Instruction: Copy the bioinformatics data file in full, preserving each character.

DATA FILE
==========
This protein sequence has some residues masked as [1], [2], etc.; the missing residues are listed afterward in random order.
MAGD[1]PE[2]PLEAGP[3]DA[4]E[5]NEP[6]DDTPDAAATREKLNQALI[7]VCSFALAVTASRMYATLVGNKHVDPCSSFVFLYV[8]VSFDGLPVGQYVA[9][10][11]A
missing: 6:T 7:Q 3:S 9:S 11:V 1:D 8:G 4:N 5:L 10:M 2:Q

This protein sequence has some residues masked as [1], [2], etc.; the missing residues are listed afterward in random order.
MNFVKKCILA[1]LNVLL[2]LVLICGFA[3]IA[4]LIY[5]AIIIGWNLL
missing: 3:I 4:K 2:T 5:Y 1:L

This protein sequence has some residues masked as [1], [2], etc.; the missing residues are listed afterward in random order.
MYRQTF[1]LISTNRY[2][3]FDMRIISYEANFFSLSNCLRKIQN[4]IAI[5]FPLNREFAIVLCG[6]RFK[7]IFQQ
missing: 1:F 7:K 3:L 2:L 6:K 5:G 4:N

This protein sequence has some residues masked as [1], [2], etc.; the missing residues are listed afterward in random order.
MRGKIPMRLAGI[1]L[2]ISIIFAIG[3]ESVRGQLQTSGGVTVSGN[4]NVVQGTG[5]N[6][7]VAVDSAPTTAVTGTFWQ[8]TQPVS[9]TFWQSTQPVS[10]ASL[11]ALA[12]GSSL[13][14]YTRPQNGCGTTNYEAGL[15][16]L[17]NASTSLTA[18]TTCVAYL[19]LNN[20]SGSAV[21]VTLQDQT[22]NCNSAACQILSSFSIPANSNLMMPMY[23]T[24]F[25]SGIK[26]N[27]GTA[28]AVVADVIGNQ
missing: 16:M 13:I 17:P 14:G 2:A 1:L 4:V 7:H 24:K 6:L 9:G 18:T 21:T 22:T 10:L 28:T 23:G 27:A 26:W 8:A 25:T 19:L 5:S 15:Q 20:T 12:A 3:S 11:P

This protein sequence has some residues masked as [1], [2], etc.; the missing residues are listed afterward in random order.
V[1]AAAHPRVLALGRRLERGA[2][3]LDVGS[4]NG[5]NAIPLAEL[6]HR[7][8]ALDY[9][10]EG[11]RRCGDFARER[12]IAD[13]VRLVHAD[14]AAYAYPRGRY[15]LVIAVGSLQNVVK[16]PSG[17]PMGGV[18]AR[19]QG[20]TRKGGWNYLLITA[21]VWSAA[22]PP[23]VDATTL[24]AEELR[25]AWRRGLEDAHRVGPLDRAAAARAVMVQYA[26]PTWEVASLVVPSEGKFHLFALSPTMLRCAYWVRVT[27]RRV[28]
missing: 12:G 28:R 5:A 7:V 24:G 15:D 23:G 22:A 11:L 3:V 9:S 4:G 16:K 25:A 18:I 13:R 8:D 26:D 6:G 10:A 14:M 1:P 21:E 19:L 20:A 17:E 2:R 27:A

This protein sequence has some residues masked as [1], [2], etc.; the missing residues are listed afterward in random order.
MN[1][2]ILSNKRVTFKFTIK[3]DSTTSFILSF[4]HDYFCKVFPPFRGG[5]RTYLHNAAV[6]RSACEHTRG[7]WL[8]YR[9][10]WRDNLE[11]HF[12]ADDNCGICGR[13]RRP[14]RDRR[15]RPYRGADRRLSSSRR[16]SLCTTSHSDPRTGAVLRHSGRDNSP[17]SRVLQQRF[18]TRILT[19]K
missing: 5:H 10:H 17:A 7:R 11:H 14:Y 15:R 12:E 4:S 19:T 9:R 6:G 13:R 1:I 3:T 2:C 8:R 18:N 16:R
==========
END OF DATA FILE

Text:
This protein sequence has some residues masked as [1], [2], etc.; the missing residues are listed afterward in random order.
MAGD[1]PE[2]PLEAGP[3]DA[4]E[5]NEP[6]DDTPDAAATREKLNQALI[7]VCSFALAVTASRMYATLVGNKHVDPCSSFVFLYV[8]VSFDGLPVGQYVA[9][10][11]A
missing: 6:T 7:Q 3:S 9:S 11:V 1:D 8:G 4:N 5:L 10:M 2:Q

This protein sequence has some residues masked as [1], [2], etc.; the missing residues are listed afterward in random order.
MNFVKKCILA[1]LNVLL[2]LVLICGFA[3]IA[4]LIY[5]AIIIGWNLL
missing: 3:I 4:K 2:T 5:Y 1:L

This protein sequence has some residues masked as [1], [2], etc.; the missing residues are listed afterward in random order.
MYRQTF[1]LISTNRY[2][3]FDMRIISYEANFFSLSNCLRKIQN[4]IAI[5]FPLNREFAIVLCG[6]RFK[7]IFQQ
missing: 1:F 7:K 3:L 2:L 6:K 5:G 4:N

This protein sequence has some residues masked as [1], [2], etc.; the missing residues are listed afterward in random order.
MRGKIPMRLAGI[1]L[2]ISIIFAIG[3]ESVRGQLQTSGGVTVSGN[4]NVVQGTG[5]N[6][7]VAVDSAPTTAVTGTFWQ[8]TQPVS[9]TFWQSTQPVS[10]ASL[11]ALA[12]GSSL[13][14]YTRPQNGCGTTNYEAGL[15][16]L[17]NASTSLTA[18]TTCVAYL[19]LNN[20]SGSAV[21]VTLQDQT[22]NCNSAACQILSSFSIPANSNLMMPMY[23]T[24]F[25]SGIK[26]N[27]GTA[28]AVVADVIGNQ
missing: 16:M 13:I 17:P 14:G 2:A 1:L 4:V 7:H 24:K 6:L 9:G 18:T 21:T 22:T 10:L 28:T 23:G 27:A 26:W 8:A 25:T 19:L 5:S 15:Q 20:T 12:A 3:S 11:P

This protein sequence has some residues masked as [1], [2], etc.; the missing residues are listed afterward in random order.
V[1]AAAHPRVLALGRRLERGA[2][3]LDVGS[4]NG[5]NAIPLAEL[6]HR[7][8]ALDY[9][10]EG[11]RRCGDFARER[12]IAD[13]VRLVHAD[14]AAYAYPRGRY[15]LVIAVGSLQNVVK[16]PSG[17]PMGGV[18]AR[19]QG[20]TRKGGWNYLLITA[21]VWSAA[22]PP[23]VDATTL[24]AEELR[25]AWRRGLEDAHRVGPLDRAAAARAVMVQYA[26]PTWEVASLVVPSEGKFHLFALSPTMLRCAYWVRVT[27]RRV[28]
missing: 12:G 28:R 5:A 7:V 24:G 15:D 23:G 22:A 11:L 3:V 9:S 4:G 16:K 25:A 18:I 13:R 8:D 26:D 6:G 10:A 14:M 1:P 21:E 19:L 20:A 17:E 2:R 27:A

This protein sequence has some residues masked as [1], [2], etc.; the missing residues are listed afterward in random order.
MN[1][2]ILSNKRVTFKFTIK[3]DSTTSFILSF[4]HDYFCKVFPPFRGG[5]RTYLHNAAV[6]RSACEHTRG[7]WL[8]YR[9][10]WRDNLE[11]HF[12]ADDNCGICGR[13]RRP[14]RDRR[15]RPYRGADRRLSSSRR[16]SLCTTSHSDPRTGAVLRHSGRDNSP[17]SRVLQQRF[18]TRILT[19]K
missing: 5:H 10:H 17:A 7:R 11:H 14:Y 15:R 12:E 4:S 19:T 9:R 6:G 13:R 1:I 3:T 2:C 8:R 18:N 16:R